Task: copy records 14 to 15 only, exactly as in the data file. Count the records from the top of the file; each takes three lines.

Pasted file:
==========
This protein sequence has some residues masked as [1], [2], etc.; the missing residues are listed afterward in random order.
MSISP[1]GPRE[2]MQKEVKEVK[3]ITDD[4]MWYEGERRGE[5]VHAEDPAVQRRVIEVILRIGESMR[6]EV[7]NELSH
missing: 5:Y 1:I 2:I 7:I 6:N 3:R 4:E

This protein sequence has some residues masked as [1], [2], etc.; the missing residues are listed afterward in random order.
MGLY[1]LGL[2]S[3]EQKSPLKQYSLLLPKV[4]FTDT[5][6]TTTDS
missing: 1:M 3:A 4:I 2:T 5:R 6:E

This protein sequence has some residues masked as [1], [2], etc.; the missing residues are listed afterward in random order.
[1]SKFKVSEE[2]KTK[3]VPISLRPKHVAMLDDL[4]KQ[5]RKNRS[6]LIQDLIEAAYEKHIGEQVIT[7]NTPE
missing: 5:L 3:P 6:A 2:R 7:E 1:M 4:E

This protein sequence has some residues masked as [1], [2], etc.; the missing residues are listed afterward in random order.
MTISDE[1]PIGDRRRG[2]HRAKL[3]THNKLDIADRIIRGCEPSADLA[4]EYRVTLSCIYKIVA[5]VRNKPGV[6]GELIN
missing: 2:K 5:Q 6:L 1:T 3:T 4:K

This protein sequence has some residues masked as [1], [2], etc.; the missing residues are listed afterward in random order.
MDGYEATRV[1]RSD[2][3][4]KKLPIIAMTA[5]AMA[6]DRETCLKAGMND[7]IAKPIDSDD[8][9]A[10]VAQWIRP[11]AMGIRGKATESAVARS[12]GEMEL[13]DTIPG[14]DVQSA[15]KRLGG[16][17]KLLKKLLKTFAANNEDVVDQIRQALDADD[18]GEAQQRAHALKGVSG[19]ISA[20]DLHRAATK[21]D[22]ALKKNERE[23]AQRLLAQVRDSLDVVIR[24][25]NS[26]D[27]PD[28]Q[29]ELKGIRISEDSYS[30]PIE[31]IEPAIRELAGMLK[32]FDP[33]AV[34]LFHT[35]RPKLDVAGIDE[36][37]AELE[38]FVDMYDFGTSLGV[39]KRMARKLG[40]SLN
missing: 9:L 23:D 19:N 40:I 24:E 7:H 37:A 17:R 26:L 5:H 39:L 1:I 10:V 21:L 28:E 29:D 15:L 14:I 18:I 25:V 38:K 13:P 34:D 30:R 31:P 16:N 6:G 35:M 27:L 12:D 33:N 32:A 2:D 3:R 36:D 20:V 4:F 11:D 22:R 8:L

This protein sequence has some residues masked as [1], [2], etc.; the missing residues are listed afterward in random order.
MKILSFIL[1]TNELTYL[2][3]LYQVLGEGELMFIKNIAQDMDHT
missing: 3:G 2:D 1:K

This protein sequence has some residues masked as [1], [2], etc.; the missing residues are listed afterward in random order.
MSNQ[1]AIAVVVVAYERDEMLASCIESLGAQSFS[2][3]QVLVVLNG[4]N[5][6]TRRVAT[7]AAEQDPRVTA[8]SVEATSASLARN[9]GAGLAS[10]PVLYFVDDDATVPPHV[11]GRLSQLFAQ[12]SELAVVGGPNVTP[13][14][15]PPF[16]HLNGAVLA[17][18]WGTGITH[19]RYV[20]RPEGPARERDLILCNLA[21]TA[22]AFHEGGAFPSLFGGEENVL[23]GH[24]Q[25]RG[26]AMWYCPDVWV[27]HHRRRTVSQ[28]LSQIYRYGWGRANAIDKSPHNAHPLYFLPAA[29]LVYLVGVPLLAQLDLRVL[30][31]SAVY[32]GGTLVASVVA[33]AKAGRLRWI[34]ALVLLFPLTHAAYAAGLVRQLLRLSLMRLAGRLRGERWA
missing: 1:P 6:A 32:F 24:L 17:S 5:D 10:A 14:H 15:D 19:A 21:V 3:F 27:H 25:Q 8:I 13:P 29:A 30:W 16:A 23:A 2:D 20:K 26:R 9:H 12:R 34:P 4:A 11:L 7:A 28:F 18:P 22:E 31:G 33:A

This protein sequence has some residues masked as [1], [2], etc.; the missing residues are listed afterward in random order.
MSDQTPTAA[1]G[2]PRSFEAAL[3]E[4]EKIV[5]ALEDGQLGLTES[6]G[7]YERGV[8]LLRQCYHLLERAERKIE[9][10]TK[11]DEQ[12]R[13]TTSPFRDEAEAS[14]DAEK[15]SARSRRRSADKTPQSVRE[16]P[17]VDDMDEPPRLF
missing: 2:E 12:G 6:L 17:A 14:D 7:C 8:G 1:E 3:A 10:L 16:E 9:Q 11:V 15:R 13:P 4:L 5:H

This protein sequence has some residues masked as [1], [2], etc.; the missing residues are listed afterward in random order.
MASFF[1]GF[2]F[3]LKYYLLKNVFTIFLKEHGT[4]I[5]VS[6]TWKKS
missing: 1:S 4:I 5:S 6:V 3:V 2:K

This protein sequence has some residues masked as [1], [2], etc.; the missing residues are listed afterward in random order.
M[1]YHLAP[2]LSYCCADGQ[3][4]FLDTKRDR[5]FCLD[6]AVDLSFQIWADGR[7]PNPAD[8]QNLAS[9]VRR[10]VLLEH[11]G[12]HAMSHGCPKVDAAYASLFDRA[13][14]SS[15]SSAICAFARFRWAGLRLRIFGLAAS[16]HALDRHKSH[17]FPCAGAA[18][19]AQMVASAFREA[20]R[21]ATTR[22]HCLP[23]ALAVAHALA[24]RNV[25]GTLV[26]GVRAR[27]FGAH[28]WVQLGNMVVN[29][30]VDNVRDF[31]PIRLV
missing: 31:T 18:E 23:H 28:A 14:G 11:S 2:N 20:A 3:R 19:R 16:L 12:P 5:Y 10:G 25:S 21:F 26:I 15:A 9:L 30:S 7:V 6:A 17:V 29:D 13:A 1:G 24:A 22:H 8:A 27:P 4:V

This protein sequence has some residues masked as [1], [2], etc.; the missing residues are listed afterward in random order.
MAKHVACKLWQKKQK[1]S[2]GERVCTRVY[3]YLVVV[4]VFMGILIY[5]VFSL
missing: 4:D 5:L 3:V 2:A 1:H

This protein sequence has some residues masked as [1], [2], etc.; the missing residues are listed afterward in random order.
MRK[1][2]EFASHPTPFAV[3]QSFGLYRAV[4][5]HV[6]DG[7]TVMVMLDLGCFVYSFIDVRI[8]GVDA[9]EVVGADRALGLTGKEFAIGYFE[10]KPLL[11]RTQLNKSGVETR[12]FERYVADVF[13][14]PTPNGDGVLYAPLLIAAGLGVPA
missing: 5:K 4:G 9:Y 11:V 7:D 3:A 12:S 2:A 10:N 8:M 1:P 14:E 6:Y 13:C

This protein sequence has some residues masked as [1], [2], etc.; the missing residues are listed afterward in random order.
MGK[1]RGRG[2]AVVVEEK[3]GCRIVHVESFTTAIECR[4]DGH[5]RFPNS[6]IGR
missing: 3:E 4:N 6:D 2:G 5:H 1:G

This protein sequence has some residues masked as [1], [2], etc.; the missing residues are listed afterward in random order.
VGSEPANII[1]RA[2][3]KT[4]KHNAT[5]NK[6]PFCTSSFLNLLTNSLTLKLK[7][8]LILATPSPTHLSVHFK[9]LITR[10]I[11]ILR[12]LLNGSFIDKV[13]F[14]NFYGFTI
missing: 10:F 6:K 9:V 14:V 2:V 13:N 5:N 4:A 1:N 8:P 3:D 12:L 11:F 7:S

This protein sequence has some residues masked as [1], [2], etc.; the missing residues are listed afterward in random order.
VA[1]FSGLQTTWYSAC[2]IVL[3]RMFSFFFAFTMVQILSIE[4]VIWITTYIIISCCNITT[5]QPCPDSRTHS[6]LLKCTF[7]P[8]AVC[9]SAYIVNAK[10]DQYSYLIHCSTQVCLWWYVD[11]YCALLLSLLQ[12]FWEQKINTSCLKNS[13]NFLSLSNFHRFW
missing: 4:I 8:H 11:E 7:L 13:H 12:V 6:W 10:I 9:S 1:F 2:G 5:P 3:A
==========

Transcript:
This protein sequence has some residues masked as [1], [2], etc.; the missing residues are listed afterward in random order.
VGSEPANII[1]RA[2][3]KT[4]KHNAT[5]NK[6]PFCTSSFLNLLTNSLTLKLK[7][8]LILATPSPTHLSVHFK[9]LITR[10]I[11]ILR[12]LLNGSFIDKV[13]F[14]NFYGFTI
missing: 10:F 6:K 9:V 14:V 2:V 13:N 5:N 4:A 1:N 8:P 3:D 12:L 11:F 7:S

This protein sequence has some residues masked as [1], [2], etc.; the missing residues are listed afterward in random order.
VA[1]FSGLQTTWYSAC[2]IVL[3]RMFSFFFAFTMVQILSIE[4]VIWITTYIIISCCNITT[5]QPCPDSRTHS[6]LLKCTF[7]P[8]AVC[9]SAYIVNAK[10]DQYSYLIHCSTQVCLWWYVD[11]YCALLLSLLQ[12]FWEQKINTSCLKNS[13]NFLSLSNFHRFW
missing: 4:I 8:H 11:E 7:L 13:H 12:V 6:W 10:I 9:S 1:F 2:G 5:P 3:A